ken's blog

Seven reasons to vote NO on L

With November 7th drawing near, now's the time to summarize why Measure L is bad for Pacifica.

  1. Measure L exists only to allow 355 housing units in the Quarry. It's not a straw poll or a survey. It's a permanent change to allow 355 housing units in a C-3 commercial zone.
  2. More houses mean more cars. Measure L's high-density housing "vision" would merge hundreds more commuters directly in between the two worst-rated intersections on Highway 1 in Pacifica. Miami high-rise developer R. Donahue Peebles has claimed he'll build multi-million-dollar, 4,500-square-foot houses there. The residents of those "Tract Villas" will almost certainly own and drive multiple cars, and commute to big-city jobs to pay their mortgages.
  3. Peebles has repeatedly threatened us with a mushroom cloud of "big-box" retail if we don't give him his 355 housing units. But that "choice" ignores the vast middle ground between those extremes. Peebles deliberately chose an "all-or-nothing" approach, instead of negotiating a development agreement first.
  4. Measure L asks Pacificans to forfeit our right to vote on the specifics. Why authorize 355 housing units and a dramatic change to the character of Pacifica, without assuring anything in exchange? Measure L puts the cart before the horse. It would give away those lucrative houses before negotiation even begins. That's not a negotiation, it's a fold.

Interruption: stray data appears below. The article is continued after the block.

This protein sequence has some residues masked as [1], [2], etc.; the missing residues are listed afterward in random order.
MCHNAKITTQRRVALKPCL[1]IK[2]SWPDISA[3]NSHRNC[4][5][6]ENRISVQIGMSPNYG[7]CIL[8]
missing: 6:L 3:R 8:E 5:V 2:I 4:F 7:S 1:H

5. Attempting to get Pacificans to fold is big money politics, straight from Miami and D.C. The "yes on L" campaign has spent $1,310,384 so far to try to push Measure L past Pacifica voters. It's an extravagant sum for an election in a quiet coastal town.
  6. Peebles has claimed that Measure L will solve all our problems and fulfill nearly every wish. We've been told that it'll give us a sports complex, a library, a movie theater, a new City Hall, an aquatic center, affordable housing, a performing arts center, loans to the City, and more. Those would have to be built, maintained, and staffed with taxpayer's money, and it's unclear where exactly that's going to come from. Without a development agreement, the promises are meaningless anyway.
  7. Finally, there is no "town center" in Measure L. The words don't even appear in the ballot language. There's no specific number of houses other than 355. There's no specific amount of commercial. There's no specific amount of space for any public buildings, parks, or amenities. It's just not there.

Measure L is an attempted end-run around the public process. It has been sold through:

Peeble Beach

South Florida developer Roy Donahue Peebles has said on several public occasions and in print that his "vision" for "the future of Pacifica" is Pebble Beach.

Pebble Beach has no City Council, no representatives, and no democracy. Pebble Beach is a private corporation. It has no public government at all; it is a wholly-owned private fiefdom. Pebble Beach has no citizens, only homeowner's association members and employees.

The truth is simple

I was disappointed by the tone of some of last weeks' Letters supporting up to 355 houses in the Quarry.

This isn't a battle of Pacificans vs. Pacificans. The enemy is the unacceptably vague ballot measure and the 355 houses and traffic nightmare it would create.

Why I joined the Pacifica Today & Tomorrow

I left the May 18th "Charrette" cautiously optimistic about Mr. Peebles and his designs for the Quarry. It sounded too good to be true, so I began doing some "due diligence" on Mr. Peebles, his architect, "Charrettes", and some of the environmental, regulatory, and economic issues with the Quarry property. I collected web links and notes. I started asking around. Peebles seemed to be patient; I expected this would take years to come to a ballot.

Syndicate content